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Chambers, Robert, 1802-1871 / Chambers's book of days, a miscellany of popular antiquities in connection with the calendar, including anecdote, biography & history, curiosities of literature and oddities of human life and character
Vol. I (1879)

Time and its natural measurers,   pp. 1-14 ff. PDF (9.3 MB)


Page 10

THE BOOK OF DAYS.
about the year 1300, published an almanac, of
which there is a manuscript copy in the Savilian
Library at Oxford. In this almanac the influence
of the planets is thus stated:
'Jupiter atque Venus boni, Saturnusque malignus;
Sol et Mercurius cum Luna sunt mediocres.'
The ' homo signorum' (man of the signs), so
common in later almanacs, is conjectured to have
had its origin from Peter of Dacia.
During the middle ages, Oxford was the seat of
British science, mixed as that science occasionally
was with astrology, alchemy, and other kinds of
false learning; and from Oxford the standard
almanacs emanated; for instance, that of John
Somers, written in 1380, of Nicolas de Lynna,
published in 1386, and others.
An almanac for 1386 was printed as a literary
curiosity in 1812. It is a small 8vo, and is thus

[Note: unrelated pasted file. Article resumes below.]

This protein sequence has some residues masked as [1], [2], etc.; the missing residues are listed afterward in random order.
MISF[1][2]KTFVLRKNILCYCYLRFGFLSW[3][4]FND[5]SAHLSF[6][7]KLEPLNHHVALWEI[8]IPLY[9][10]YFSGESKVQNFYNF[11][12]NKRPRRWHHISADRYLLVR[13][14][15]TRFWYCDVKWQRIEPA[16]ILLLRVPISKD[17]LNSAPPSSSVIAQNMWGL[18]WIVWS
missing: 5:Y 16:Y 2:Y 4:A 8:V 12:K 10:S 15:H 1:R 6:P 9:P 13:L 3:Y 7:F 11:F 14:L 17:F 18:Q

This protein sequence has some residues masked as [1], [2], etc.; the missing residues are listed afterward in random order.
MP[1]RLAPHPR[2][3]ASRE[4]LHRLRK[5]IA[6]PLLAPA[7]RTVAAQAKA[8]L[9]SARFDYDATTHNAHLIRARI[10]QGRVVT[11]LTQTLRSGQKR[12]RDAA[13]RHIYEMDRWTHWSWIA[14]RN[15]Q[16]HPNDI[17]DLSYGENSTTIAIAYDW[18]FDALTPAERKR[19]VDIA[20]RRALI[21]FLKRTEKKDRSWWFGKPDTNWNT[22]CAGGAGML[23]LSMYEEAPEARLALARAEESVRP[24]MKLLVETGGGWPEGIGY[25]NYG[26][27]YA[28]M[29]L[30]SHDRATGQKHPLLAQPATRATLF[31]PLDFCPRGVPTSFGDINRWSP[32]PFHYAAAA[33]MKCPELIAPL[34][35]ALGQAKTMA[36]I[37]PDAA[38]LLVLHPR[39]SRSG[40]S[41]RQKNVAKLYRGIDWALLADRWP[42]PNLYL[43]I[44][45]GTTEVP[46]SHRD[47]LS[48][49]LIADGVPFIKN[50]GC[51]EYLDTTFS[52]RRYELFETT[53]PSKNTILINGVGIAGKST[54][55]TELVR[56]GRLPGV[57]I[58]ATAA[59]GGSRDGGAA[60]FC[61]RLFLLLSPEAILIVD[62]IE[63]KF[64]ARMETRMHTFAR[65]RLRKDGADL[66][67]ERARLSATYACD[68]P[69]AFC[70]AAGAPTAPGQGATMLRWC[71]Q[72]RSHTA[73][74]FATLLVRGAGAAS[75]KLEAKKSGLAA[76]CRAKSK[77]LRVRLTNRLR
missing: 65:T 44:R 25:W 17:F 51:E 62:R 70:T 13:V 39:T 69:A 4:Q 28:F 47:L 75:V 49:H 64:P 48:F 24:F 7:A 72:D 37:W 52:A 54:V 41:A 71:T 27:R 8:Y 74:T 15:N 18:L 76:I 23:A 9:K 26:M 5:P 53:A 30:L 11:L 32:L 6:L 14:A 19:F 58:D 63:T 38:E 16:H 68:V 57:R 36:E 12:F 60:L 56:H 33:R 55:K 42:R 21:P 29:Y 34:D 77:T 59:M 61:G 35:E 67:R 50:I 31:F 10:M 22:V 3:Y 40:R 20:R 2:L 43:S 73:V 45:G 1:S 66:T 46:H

introduced: 'Almanae for the Year 1386. Tran-
scribed verbatim from the Original Antique Illum-
inated Manuscript in the Black Letter; omitting
only the Monthly Calendars and some Tables.
Containing many Curious Particulars illustrative
of the Astronomy, Astrology, Chronology, History,
Religious Tenets, and Theory and Practice of
Medicine of the Age. Printed for the Proprietor
by C. Stower, Hackney, 1812. The Manuscript
to be disposed of. Ap y to the printer. Entered
at Stationers' Hall.' he contents are-1. The
Houses of the Planets and their Properties; 2.
The Exposition of the Signs; 3. Chronicle of
Events from the Birth of Cain; 4. To find the
Prime Numbers; 5. Short Notes on Medicine;
6. On Blood-letting; 7. A Description of the
Table of Signs and Movable Feasts; 8. Quanti-
tates Diei Artificialis. Of the information given
under the head, 'Exposycion of the Synes,' the
following extract may serve as a specimen: 'Aqua-
rius es a syne in the whilk the son es in Jany,
and in that moneth are 7 plyos [pluviose] dayes,